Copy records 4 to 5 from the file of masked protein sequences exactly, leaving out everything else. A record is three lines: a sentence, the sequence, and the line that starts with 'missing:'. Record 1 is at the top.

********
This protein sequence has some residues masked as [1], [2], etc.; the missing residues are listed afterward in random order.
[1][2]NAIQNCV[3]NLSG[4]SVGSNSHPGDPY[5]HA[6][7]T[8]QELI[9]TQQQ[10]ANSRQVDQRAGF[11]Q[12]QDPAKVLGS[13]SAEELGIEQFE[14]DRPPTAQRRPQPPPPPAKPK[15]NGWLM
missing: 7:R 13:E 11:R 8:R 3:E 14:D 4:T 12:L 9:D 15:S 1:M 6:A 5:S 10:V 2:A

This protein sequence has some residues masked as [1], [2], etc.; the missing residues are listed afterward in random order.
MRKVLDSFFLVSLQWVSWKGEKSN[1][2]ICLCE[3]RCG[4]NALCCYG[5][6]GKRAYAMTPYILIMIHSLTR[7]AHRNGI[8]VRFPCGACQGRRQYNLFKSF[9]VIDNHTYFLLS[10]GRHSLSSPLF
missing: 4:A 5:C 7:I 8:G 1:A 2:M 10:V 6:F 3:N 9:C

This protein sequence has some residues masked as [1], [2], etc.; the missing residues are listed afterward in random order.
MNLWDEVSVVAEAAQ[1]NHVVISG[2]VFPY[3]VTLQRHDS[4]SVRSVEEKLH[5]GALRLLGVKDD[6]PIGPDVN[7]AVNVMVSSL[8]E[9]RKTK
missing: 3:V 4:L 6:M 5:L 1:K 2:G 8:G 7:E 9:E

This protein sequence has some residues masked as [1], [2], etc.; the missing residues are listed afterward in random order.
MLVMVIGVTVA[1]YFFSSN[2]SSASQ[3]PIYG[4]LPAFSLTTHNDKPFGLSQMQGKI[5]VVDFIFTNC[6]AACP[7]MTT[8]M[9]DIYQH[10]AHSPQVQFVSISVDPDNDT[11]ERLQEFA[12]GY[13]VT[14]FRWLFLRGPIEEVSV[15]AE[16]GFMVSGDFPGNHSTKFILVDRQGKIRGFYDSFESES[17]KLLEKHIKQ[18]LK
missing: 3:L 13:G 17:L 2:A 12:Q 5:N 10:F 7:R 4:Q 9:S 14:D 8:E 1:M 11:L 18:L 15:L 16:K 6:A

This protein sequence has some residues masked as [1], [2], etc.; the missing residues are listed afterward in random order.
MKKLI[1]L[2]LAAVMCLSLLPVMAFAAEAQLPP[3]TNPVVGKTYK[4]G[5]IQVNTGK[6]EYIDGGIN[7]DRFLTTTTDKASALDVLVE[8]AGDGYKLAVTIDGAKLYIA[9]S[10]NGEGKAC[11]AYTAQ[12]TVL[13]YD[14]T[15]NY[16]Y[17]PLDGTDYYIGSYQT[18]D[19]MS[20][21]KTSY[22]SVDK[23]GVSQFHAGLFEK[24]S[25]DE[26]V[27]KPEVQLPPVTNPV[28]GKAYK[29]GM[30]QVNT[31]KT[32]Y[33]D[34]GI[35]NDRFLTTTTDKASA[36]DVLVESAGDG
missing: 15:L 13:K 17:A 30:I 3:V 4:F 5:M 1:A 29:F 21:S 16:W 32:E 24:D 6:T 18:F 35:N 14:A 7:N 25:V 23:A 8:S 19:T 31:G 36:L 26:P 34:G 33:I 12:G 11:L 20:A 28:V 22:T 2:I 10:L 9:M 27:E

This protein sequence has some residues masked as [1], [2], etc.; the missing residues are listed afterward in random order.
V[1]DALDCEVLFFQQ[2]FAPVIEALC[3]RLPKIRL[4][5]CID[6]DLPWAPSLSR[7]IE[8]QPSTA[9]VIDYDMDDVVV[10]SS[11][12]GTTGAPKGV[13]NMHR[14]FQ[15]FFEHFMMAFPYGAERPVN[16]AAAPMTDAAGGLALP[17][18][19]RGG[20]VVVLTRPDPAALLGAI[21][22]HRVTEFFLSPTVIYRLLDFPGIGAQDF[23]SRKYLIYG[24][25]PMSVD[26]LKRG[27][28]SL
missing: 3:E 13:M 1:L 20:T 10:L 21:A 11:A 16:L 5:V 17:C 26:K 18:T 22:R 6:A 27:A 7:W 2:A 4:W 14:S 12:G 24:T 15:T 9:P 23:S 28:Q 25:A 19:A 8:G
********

This protein sequence has some residues masked as [1], [2], etc.; the missing residues are listed afterward in random order.
MLVMVIGVTVA[1]YFFSSN[2]SSASQ[3]PIYG[4]LPAFSLTTHNDKPFGLSQMQGKI[5]VVDFIFTNC[6]AACP[7]MTT[8]M[9]DIYQH[10]AHSPQVQFVSISVDPDNDT[11]ERLQEFA[12]GY[13]VT[14]FRWLFLRGPIEEVSV[15]AE[16]GFMVSGDFPGNHSTKFILVDRQGKIRGFYDSFESES[17]KLLEKHIKQ[18]LK
missing: 3:L 13:G 17:L 2:A 12:Q 5:N 10:F 7:R 4:Q 9:S 14:D 8:E 1:M 11:L 18:L 15:L 16:K 6:A

This protein sequence has some residues masked as [1], [2], etc.; the missing residues are listed afterward in random order.
MKKLI[1]L[2]LAAVMCLSLLPVMAFAAEAQLPP[3]TNPVVGKTYK[4]G[5]IQVNTGK[6]EYIDGGIN[7]DRFLTTTTDKASALDVLVE[8]AGDGYKLAVTIDGAKLYIA[9]S[10]NGEGKAC[11]AYTAQ[12]TVL[13]YD[14]T[15]NY[16]Y[17]PLDGTDYYIGSYQT[18]D[19]MS[20][21]KTSY[22]SVDK[23]GVSQFHAGLFEK[24]S[25]DE[26]V[27]KPEVQLPPVTNPV[28]GKAYK[29]GM[30]QVNT[31]KT[32]Y[33]D[34]GI[35]NDRFLTTTTDKASA[36]DVLVESAGDG
missing: 15:L 13:K 17:A 30:I 3:V 4:F 5:M 1:A 29:F 21:S 16:W 32:E 24:D 6:T 18:F 35:N 14:A 7:N 25:V 23:A 8:S 19:T 31:G 36:L 26:P 34:G 33:I 12:G 11:L 20:A 28:V 22:T 2:I 10:L 9:M 27:E